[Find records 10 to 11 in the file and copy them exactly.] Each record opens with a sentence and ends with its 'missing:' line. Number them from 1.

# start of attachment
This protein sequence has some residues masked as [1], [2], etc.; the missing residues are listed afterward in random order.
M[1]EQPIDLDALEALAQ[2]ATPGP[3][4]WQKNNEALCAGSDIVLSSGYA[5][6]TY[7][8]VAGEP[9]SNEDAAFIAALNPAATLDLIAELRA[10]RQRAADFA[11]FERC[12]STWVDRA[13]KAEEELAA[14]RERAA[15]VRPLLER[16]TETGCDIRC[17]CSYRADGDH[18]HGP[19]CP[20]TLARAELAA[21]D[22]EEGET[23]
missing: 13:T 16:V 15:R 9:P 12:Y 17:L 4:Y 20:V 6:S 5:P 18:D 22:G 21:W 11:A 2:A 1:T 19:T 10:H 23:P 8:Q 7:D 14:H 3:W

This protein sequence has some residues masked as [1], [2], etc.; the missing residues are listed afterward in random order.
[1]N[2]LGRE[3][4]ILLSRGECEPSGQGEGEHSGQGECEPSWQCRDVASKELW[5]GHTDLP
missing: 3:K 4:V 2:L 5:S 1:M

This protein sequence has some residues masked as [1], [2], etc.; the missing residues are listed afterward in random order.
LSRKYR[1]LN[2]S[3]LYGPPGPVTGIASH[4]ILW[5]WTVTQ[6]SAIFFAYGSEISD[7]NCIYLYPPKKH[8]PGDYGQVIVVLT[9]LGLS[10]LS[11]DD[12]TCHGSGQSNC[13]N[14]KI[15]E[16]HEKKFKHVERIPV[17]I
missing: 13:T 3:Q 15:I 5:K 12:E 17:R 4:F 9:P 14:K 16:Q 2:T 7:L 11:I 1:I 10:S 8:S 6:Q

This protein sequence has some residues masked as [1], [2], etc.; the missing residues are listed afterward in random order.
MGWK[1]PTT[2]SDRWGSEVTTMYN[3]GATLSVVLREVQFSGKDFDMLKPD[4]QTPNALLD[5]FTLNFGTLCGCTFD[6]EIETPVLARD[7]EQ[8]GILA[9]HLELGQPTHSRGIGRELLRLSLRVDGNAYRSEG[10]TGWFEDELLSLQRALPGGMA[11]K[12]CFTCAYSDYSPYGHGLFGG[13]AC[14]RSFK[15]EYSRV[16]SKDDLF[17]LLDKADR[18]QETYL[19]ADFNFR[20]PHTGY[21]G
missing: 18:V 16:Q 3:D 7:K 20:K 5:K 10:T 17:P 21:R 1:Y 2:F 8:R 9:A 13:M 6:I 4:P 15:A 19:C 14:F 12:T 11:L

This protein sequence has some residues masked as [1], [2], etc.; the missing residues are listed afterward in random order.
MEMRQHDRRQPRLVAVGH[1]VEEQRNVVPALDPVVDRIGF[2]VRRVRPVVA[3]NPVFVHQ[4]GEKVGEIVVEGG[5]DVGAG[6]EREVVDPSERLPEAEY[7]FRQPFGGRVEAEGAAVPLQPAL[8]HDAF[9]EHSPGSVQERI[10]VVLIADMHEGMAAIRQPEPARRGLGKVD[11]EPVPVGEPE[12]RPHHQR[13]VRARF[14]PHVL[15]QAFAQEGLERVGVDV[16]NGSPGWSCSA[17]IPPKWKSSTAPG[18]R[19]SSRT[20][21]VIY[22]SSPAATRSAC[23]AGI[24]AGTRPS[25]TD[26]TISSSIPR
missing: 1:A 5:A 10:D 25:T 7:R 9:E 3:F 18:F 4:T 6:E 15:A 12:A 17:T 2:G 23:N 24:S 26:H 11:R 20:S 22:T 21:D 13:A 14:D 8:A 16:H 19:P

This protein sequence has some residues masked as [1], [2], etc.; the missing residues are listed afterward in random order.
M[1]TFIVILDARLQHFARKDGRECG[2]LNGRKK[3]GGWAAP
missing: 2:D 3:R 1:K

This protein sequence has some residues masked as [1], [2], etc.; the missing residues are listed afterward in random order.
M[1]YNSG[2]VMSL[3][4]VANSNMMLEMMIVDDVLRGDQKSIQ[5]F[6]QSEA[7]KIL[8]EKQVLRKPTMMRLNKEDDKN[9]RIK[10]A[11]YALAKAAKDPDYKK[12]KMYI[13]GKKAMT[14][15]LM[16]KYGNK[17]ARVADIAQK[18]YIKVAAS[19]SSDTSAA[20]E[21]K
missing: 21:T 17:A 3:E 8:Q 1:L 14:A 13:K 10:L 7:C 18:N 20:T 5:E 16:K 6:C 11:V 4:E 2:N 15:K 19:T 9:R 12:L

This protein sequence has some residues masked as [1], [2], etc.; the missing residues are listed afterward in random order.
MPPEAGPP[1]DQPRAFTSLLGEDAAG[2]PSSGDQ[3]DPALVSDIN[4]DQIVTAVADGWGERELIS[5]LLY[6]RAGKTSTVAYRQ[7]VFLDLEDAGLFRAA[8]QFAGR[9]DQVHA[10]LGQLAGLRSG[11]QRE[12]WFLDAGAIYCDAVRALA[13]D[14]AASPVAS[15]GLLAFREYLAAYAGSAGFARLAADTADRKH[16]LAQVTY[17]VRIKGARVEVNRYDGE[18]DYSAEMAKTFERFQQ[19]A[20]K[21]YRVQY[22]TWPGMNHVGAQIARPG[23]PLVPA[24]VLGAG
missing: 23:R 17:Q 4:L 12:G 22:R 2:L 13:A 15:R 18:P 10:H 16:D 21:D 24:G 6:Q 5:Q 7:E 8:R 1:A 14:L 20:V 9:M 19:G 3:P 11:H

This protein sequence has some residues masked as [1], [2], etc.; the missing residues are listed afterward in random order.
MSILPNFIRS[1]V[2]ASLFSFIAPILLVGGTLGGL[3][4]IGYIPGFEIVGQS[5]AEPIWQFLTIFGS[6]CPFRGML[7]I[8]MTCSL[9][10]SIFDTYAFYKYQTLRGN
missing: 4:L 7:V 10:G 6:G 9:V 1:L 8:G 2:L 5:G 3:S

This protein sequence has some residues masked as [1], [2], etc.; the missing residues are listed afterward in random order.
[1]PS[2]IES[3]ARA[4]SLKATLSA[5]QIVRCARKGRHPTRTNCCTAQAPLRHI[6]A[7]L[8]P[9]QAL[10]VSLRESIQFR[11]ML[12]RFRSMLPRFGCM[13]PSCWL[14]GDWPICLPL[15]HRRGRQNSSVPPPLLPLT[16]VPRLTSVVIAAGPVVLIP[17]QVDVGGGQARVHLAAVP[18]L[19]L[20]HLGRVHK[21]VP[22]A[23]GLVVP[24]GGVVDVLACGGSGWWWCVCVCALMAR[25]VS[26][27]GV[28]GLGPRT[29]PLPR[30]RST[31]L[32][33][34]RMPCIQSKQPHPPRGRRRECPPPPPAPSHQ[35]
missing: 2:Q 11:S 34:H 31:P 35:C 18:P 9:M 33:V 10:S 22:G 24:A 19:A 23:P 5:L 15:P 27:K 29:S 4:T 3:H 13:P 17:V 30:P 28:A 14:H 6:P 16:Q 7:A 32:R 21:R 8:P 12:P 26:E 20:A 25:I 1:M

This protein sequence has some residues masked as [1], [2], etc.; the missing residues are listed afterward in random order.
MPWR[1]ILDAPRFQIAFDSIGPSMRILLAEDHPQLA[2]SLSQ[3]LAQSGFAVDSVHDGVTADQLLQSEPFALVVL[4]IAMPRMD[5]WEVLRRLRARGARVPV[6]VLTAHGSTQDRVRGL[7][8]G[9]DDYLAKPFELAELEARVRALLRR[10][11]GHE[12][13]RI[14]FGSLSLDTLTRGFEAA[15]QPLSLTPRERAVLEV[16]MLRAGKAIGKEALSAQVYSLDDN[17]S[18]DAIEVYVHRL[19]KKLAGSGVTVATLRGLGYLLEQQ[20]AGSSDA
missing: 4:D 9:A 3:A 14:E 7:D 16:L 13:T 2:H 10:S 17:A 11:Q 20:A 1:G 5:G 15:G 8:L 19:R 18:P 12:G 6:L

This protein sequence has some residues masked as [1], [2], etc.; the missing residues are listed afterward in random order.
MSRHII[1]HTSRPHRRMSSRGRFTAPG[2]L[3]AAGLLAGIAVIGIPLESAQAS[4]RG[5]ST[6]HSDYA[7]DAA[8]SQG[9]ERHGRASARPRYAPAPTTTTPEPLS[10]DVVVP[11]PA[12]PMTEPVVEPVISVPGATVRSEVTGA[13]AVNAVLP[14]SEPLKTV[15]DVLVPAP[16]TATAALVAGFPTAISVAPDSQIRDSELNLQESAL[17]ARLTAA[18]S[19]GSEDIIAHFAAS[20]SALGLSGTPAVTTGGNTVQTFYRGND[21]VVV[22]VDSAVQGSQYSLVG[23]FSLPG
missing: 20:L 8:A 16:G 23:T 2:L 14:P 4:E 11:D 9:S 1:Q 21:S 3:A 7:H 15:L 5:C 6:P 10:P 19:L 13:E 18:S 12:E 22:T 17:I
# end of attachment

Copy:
This protein sequence has some residues masked as [1], [2], etc.; the missing residues are listed afterward in random order.
[1]PS[2]IES[3]ARA[4]SLKATLSA[5]QIVRCARKGRHPTRTNCCTAQAPLRHI[6]A[7]L[8]P[9]QAL[10]VSLRESIQFR[11]ML[12]RFRSMLPRFGCM[13]PSCWL[14]GDWPICLPL[15]HRRGRQNSSVPPPLLPLT[16]VPRLTSVVIAAGPVVLIP[17]QVDVGGGQARVHLAAVP[18]L[19]L[20]HLGRVHK[21]VP[22]A[23]GLVVP[24]GGVVDVLACGGSGWWWCVCVCALMAR[25]VS[26][27]GV[28]GLGPRT[29]PLPR[30]RST[31]L[32][33][34]RMPCIQSKQPHPPRGRRRECPPPPPAPSHQ[35]
missing: 2:Q 11:S 34:H 31:P 35:C 18:P 9:M 33:V 10:S 22:G 24:A 19:A 23:P 5:L 15:P 27:K 29:S 4:T 3:H 13:P 17:V 30:P 28:A 14:H 6:P 16:Q 7:A 32:R 21:R 8:P 12:P 26:E 20:A 25:I 1:M

This protein sequence has some residues masked as [1], [2], etc.; the missing residues are listed afterward in random order.
MPWR[1]ILDAPRFQIAFDSIGPSMRILLAEDHPQLA[2]SLSQ[3]LAQSGFAVDSVHDGVTADQLLQSEPFALVVL[4]IAMPRMD[5]WEVLRRLRARGARVPV[6]VLTAHGSTQDRVRGL[7][8]G[9]DDYLAKPFELAELEARVRALLRR[10][11]GHE[12][13]RI[14]FGSLSLDTLTRGFEAA[15]QPLSLTPRERAVLEV[16]MLRAGKAIGKEALSAQVYSLDDN[17]S[18]DAIEVYVHRL[19]KKLAGSGVTVATLRGLGYLLEQQ[20]AGSSDA
missing: 4:D 9:A 3:A 14:E 7:D 16:L 13:T 2:H 10:S 17:A 11:Q 20:A 1:G 5:G 15:G 8:L 19:R 18:P 12:G 6:L